A post-graduate economics researcher at the University of Warwick has surprisingly found that married women are much more likely to be on a diet than their single counter-parts – a result that totally contradicts current economic theories on dieting.
University of Warwick economics post-graduate Matthew Bending found that 41.5% of married women are trying to lose weight against just 29% of single women. Matthew used data compiled by ONS in 1999 and of the 1894 participants 542 (29%) were dieting.
Economics would normally suggest that single people are likely to diet to optimise their chances in the marriage market, but married people will put on weight as a sign of commitment to each other. Only those who are divorced or separated will diet again with their return to the marriage market.
Matthew’s surprise findings may indicate that some married women diet in preparation for a potential separation and the need to seek a new partner. He also argues concern for their husbands’ weight causes some women to diet so as to encourage him to do the same. She can manipulate what he eats because most couples eat their main meal together and women normally have control over expenditure on food. Joint diets involving both spouses can be more successful as there is a mutual incentive for them.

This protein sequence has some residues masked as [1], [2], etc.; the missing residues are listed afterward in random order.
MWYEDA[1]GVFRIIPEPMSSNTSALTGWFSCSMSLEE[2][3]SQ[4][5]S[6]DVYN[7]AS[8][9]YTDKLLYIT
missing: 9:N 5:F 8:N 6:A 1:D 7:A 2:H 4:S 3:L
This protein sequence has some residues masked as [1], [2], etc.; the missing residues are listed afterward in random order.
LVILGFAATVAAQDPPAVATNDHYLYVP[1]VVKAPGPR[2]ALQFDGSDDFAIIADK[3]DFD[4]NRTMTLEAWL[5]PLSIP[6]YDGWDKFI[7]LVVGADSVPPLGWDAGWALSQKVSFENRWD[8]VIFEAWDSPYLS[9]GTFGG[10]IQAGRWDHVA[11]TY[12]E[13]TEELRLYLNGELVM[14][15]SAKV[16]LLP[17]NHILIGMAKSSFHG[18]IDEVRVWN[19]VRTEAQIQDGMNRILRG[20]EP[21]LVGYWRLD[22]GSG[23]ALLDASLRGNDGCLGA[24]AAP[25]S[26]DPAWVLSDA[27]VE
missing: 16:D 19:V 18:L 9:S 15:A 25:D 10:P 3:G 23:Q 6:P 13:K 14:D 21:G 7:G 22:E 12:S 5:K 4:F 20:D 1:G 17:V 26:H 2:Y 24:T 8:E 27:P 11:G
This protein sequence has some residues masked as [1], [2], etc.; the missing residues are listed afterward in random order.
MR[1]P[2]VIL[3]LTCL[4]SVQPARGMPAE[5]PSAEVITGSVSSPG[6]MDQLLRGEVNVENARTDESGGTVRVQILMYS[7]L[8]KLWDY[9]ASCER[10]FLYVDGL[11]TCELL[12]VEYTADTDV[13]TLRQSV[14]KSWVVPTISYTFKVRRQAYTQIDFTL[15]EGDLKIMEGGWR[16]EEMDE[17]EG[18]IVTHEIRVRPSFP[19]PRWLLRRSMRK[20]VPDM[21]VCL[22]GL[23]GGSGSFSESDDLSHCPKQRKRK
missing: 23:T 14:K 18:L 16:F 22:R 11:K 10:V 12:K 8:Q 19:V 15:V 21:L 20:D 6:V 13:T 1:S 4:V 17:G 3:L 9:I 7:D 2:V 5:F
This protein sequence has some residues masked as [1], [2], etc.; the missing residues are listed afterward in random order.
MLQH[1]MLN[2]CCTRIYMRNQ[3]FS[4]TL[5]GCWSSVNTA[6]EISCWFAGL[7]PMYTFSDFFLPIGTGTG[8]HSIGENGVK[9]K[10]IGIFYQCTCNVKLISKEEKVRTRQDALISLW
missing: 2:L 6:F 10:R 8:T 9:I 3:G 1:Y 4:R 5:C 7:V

The research also found that there has been a massive 34% increase in the number of women dieting since 1980, and a 22% rise in the number of men dieting.